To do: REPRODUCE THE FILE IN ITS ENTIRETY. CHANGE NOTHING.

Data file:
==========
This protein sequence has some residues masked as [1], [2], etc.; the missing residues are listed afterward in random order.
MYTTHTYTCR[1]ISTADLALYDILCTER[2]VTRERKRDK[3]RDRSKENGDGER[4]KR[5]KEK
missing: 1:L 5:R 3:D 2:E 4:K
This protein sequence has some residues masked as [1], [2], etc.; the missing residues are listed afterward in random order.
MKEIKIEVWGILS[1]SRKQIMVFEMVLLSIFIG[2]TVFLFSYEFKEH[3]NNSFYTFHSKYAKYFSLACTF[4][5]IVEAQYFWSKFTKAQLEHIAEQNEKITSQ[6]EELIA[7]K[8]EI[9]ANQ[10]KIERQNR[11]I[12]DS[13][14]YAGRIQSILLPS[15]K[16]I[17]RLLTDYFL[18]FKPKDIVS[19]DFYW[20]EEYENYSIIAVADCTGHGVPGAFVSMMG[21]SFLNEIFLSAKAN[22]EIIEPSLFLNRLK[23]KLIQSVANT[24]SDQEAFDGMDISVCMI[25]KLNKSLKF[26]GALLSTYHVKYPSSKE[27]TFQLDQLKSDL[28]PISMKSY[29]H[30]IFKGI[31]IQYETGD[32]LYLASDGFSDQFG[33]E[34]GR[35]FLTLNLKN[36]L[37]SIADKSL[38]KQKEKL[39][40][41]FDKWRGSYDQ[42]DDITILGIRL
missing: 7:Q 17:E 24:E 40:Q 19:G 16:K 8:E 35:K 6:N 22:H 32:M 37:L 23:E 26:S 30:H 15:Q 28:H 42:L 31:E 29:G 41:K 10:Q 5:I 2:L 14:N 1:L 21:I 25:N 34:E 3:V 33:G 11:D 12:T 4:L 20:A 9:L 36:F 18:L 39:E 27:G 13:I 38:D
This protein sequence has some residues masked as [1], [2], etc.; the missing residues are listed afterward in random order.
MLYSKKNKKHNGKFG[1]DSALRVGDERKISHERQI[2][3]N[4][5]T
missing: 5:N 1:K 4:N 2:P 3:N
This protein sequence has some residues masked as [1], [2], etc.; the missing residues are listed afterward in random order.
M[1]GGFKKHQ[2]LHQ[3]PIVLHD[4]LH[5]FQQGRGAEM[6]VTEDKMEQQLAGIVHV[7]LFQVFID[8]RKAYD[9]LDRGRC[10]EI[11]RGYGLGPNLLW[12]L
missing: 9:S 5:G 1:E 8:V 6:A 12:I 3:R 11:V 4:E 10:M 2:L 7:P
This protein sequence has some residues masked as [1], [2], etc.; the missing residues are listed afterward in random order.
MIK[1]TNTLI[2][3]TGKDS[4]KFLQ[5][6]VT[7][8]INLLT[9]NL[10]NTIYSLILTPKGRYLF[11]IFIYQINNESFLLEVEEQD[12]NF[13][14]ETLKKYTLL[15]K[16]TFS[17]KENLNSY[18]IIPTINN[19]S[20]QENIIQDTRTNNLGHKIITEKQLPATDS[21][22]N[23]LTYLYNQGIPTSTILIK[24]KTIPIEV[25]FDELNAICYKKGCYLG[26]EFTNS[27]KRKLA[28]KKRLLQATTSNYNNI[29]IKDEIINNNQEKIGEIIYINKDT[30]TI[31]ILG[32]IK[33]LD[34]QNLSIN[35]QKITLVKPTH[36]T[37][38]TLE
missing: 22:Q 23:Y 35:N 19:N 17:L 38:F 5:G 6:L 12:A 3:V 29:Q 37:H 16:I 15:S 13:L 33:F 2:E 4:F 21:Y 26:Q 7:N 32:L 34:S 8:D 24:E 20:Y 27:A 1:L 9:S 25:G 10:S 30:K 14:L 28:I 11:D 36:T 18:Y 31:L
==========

This protein sequence has some residues masked as [1], [2], etc.; the missing residues are listed afterward in random order.
MYTTHTYTCR[1]ISTADLALYDILCTER[2]VTRERKRDK[3]RDRSKENGDGER[4]KR[5]KEK
missing: 1:L 5:R 3:D 2:E 4:K
This protein sequence has some residues masked as [1], [2], etc.; the missing residues are listed afterward in random order.
MKEIKIEVWGILS[1]SRKQIMVFEMVLLSIFIG[2]TVFLFSYEFKEH[3]NNSFYTFHSKYAKYFSLACTF[4][5]IVEAQYFWSKFTKAQLEHIAEQNEKITSQ[6]EELIA[7]K[8]EI[9]ANQ[10]KIERQNR[11]I[12]DS[13][14]YAGRIQSILLPS[15]K[16]I[17]RLLTDYFL[18]FKPKDIVS[19]DFYW[20]EEYENYSIIAVADCTGHGVPGAFVSMMG[21]SFLNEIFLSAKAN[22]EIIEPSLFLNRLK[23]KLIQSVANT[24]SDQEAFDGMDISVCMI[25]KLNKSLKF[26]GALLSTYHVKYPSSKE[27]TFQLDQLKSDL[28]PISMKSY[29]H[30]IFKGI[31]IQYETGD[32]LYLASDGFSDQFG[33]E[34]GR[35]FLTLNLKN[36]L[37]SIADKSL[38]KQKEKL[39][40][41]FDKWRGSYDQ[42]DDITILGIRL
missing: 7:Q 17:E 24:E 40:Q 19:G 16:K 8:E 35:K 6:N 22:H 32:M 37:L 23:E 26:S 30:H 15:Q 28:H 42:L 31:E 29:G 41:K 10:Q 5:I 2:L 14:N 1:L 21:I 25:N 34:E 3:V 33:G 11:D 12:T 4:L 20:A 9:L 36:F 18:L 39:E 27:G 13:I 38:D
This protein sequence has some residues masked as [1], [2], etc.; the missing residues are listed afterward in random order.
MLYSKKNKKHNGKFG[1]DSALRVGDERKISHERQI[2][3]N[4][5]T
missing: 5:N 1:K 4:N 2:P 3:N
This protein sequence has some residues masked as [1], [2], etc.; the missing residues are listed afterward in random order.
M[1]GGFKKHQ[2]LHQ[3]PIVLHD[4]LH[5]FQQGRGAEM[6]VTEDKMEQQLAGIVHV[7]LFQVFID[8]RKAYD[9]LDRGRC[10]EI[11]RGYGLGPNLLW[12]L
missing: 9:S 5:G 1:E 8:V 6:A 12:I 3:R 11:V 4:E 10:M 2:L 7:P
This protein sequence has some residues masked as [1], [2], etc.; the missing residues are listed afterward in random order.
MIK[1]TNTLI[2][3]TGKDS[4]KFLQ[5][6]VT[7][8]INLLT[9]NL[10]NTIYSLILTPKGRYLF[11]IFIYQINNESFLLEVEEQD[12]NF[13][14]ETLKKYTLL[15]K[16]TFS[17]KENLNSY[18]IIPTINN[19]S[20]QENIIQDTRTNNLGHKIITEKQLPATDS[21][22]N[23]LTYLYNQGIPTSTILIK[24]KTIPIEV[25]FDELNAICYKKGCYLG[26]EFTNS[27]KRKLA[28]KKRLLQATTSNYNNI[29]IKDEIINNNQEKIGEIIYINKDT[30]TI[31]ILG[32]IK[33]LD[34]QNLSIN[35]QKITLVKPTH[36]T[37][38]TLE
missing: 22:Q 23:Y 35:N 19:N 17:L 38:F 5:G 6:L 12:A 3:V 29:Q 37:H 16:I 15:S 13:L 33:F 2:E 4:F 21:Y 26:Q 7:N 32:L 34:S 8:D 24:E 20:Y 27:A 1:L 9:S 25:G 10:S 30:K 14:L 28:I 11:D 36:T 18:Y 31:L